The slightest relative difference between both techniques occurred in the edition of 1820 which contains 1,339 individual hyphenations of 52,372 words and 7,198 lines. Our approach resulted in 30 wrong guesses (2.240%) instead of 45 (3.368%) made by the heuristic which is a decline by the factor of 1.5. The biggest difference appeared in the edition of 1780 with 1,063 individual hyphenations, 44,078 words and 6,290 lines. While the simple heuristic resulted in 45 faulty decisions (3.814%), our approach nearly cut the number of errors in half to 24 (2.034%). Concerning the editions of 1770 and 1774 the outcome was 6 errors (0.819%) instead of 10 (1.364%), and 14 (1.317%) instead of 23 (2.164%), which is about the same level. The effectivity of our approach becomes apparent if the four editions are considered as one text. Our approach benefits from many words with multiple occurrences in the concatenated text consisting of 155,160 words and 21,551 lines. Only 39 (1.107%) of 3,522 individual hyphenations are reversed incorrectly. In contrast the simple heuristic makes 98 faulty decisions (2.783%).
In summary our approach dominates the simple heuristic regarding the number of wrong spellings without being free of errors itself. This is important if a researcher depends on an automated disambiguation of the end-of-line hyphenated words due to the size of the text or missing expertise for deciding the correct spelling. Furthermore our approach can be helpful to considerably reduce the manual effort scholars have for checking correctness. For the tested text all but one¹ error of our approach occurred for words without any information in the internal attribution and the external dictionary. Thus a researcher can focus on these not reliable cases instead of checking every word separated by a line break. This will reduce the effort to 298 instead of 733 individual hyphenations in the edition of 1770 (40.655%), 222 instead of 1,063 in 1774 (20.884%), 197 instead of 1,180 in 1780 (16,695%), 62 instead of 1,339 in 1820 (4.630%) and 270 instead of 3,522 in the concatenated text (7.666%).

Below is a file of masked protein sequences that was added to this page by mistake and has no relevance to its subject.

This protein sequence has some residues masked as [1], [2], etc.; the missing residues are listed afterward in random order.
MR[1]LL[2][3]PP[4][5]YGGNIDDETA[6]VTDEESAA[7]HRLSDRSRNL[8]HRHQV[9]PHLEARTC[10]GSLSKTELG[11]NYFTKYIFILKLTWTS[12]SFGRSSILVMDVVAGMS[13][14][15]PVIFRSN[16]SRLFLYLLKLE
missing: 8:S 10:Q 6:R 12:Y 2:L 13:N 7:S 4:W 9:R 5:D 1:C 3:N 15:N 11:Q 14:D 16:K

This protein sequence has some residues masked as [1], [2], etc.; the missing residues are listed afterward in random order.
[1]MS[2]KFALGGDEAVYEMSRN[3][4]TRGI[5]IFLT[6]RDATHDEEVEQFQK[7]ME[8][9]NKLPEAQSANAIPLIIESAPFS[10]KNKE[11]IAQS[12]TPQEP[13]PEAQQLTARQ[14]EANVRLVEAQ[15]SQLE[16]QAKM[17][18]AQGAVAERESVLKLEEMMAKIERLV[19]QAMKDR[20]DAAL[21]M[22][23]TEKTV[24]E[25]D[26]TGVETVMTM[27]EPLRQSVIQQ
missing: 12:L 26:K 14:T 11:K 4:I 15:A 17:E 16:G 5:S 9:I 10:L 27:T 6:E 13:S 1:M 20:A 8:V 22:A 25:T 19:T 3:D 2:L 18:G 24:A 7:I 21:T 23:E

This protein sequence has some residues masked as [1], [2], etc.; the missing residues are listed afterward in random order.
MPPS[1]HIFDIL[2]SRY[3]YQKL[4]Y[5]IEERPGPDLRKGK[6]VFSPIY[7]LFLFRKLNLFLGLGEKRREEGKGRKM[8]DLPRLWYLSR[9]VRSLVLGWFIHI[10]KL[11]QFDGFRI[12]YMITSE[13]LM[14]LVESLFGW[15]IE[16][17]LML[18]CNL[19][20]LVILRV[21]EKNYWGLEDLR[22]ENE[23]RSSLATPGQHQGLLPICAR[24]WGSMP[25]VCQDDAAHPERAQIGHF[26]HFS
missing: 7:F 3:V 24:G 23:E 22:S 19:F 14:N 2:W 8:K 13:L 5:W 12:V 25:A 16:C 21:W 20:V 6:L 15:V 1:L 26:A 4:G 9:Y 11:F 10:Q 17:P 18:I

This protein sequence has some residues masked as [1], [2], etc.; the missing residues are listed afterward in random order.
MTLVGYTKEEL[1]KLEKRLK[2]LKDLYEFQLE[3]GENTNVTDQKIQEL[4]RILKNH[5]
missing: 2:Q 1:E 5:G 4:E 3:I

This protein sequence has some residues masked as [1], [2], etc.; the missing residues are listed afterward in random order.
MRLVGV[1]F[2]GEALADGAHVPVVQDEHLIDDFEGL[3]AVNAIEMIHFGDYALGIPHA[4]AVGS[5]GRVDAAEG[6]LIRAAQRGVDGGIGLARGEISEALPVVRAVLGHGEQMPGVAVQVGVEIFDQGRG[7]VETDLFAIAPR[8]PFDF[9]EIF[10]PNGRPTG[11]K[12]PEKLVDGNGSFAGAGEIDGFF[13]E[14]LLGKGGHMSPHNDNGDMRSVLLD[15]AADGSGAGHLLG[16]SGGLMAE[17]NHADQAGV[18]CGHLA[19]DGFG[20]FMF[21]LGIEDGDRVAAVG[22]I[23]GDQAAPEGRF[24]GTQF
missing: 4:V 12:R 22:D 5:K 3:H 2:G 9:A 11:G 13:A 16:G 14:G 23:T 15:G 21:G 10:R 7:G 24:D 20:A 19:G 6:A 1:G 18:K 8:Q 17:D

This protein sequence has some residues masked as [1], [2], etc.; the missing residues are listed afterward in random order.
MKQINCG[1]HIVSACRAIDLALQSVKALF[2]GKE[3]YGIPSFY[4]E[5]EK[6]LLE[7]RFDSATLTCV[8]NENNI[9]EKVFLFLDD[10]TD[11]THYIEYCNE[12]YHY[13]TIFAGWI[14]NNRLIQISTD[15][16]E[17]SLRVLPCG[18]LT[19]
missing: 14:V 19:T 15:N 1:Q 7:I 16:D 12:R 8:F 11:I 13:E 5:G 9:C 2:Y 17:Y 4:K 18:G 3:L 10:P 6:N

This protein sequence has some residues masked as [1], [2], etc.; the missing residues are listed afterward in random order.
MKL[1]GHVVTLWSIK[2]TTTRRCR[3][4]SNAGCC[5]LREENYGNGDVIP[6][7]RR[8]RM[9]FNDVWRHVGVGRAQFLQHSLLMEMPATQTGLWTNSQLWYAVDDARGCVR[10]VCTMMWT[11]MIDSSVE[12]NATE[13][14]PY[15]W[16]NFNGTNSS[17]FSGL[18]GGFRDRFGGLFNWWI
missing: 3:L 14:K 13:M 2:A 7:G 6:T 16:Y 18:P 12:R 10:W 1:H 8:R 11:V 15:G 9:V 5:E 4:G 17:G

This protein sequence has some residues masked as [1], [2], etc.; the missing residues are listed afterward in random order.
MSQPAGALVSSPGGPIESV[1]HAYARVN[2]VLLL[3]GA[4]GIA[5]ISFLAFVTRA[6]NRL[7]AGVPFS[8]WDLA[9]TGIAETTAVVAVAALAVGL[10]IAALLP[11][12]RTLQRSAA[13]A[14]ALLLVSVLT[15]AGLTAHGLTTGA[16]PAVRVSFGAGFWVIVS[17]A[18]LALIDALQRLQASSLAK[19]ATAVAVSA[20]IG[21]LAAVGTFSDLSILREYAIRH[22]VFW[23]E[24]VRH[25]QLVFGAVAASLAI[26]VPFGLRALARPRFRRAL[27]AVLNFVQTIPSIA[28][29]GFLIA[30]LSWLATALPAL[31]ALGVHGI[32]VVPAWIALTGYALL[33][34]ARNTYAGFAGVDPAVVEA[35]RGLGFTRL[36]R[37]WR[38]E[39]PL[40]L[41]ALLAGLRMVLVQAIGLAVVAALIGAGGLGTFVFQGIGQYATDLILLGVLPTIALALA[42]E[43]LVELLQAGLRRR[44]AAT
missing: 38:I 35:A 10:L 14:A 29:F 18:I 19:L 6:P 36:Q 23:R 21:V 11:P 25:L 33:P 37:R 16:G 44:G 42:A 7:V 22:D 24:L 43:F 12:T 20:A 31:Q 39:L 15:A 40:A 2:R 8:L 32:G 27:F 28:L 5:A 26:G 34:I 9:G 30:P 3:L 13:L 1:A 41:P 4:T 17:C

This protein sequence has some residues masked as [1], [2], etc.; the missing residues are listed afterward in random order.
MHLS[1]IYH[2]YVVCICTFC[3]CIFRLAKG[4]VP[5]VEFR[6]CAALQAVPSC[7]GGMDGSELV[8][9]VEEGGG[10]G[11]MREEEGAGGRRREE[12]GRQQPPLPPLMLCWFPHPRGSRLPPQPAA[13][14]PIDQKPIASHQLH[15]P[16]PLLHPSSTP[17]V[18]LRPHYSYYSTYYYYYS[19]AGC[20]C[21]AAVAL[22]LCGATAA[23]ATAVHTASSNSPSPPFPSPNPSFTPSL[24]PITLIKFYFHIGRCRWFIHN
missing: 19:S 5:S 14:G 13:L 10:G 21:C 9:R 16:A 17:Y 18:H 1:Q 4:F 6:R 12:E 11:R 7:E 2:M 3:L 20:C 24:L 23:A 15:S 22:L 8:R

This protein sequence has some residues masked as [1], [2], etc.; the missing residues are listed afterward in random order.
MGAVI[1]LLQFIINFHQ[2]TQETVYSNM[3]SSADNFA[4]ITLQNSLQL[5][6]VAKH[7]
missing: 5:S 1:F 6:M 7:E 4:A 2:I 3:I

While nearly all errors of our approach occurred for words without information in both the internal attribution and the external dictionary, skipping the second step would result only in slightly increased error rates. In contrast using the external dictionary without an internal attribution would lead to apparently more errors. Both issues may be due to the historic word forms and proper names found in the text. However a large amount of entries in the internal attribution which requires that the text under consideration is relatively large seems to be the important factor for lowering the number of errors and reducing the semiautomatic effort respectively. Keeping this in mind, the approach can easily be extended by filling the internal attribution with larger corpora so that reversing the hyphenation of a relatively small text will benefit from the advantages described above. The same can be done in step two by using multiple external dictionaries.
This research was funded by the German Federal Ministry of Education and Research (BMBF) [grant number 01UG1247] as part of the project “Semi-automatische Differenzanalyse von komplexen Textvarianten” under the direction of Prof. Dr. Thomas Bremer, Prof. Dr. Paul Molitor, Dr. Jörg Ritter and Prof. Dr. Hans-Joachim Solms. Also we would like to acknowledge and thank our project collaborator Susanne Schütz.
¹ This exception is a contradictory case for the word “par-tout” in the edition of 1780 which was guessed falsely with hyphen as it was found 17 times with this spelling in the text but only without hyphen in the external dictionary. The situation is a different one if the four variants of the text are considered in all as the spelling without hyphen was used more often in the other editions than 1780.
1. Susan Rennie (2001) The Electronic Scottish National Dictionary (eSND): Work in Progress Literary and Linguistic Computing 16(2):153-160
2. Manfred Kammer (1989) WordCruncher*: Problems of Multilingual Usage Literary and Linguistic Computing 4(2):135-140
3. S. Hockey and J. Martin (1987) The Oxford Concordance Program Version 2 Literary and Linguistic Computing 2(2):125-131
4. Gregory Grefenstette and Pasi Tapanainen (1994) What is a word, What is a sentence? Problems of Tokenization In third International Conference on Computational Lexicography (Complex'94):79-87,Budapest
5. Guillaume Thomas François RaynalHistoire philosophique et politique des établissements et du commerce des Européens dans les deux Indes - book six, in editions 1770 (Amsterdam), 1774 (The Hague), 1780 (Geneva) and 1820 (Paris)
6. ABU : la Bibliothèque Universelleabu.cnam.fr, retrieved 2014-02-28 10:48:28 UTC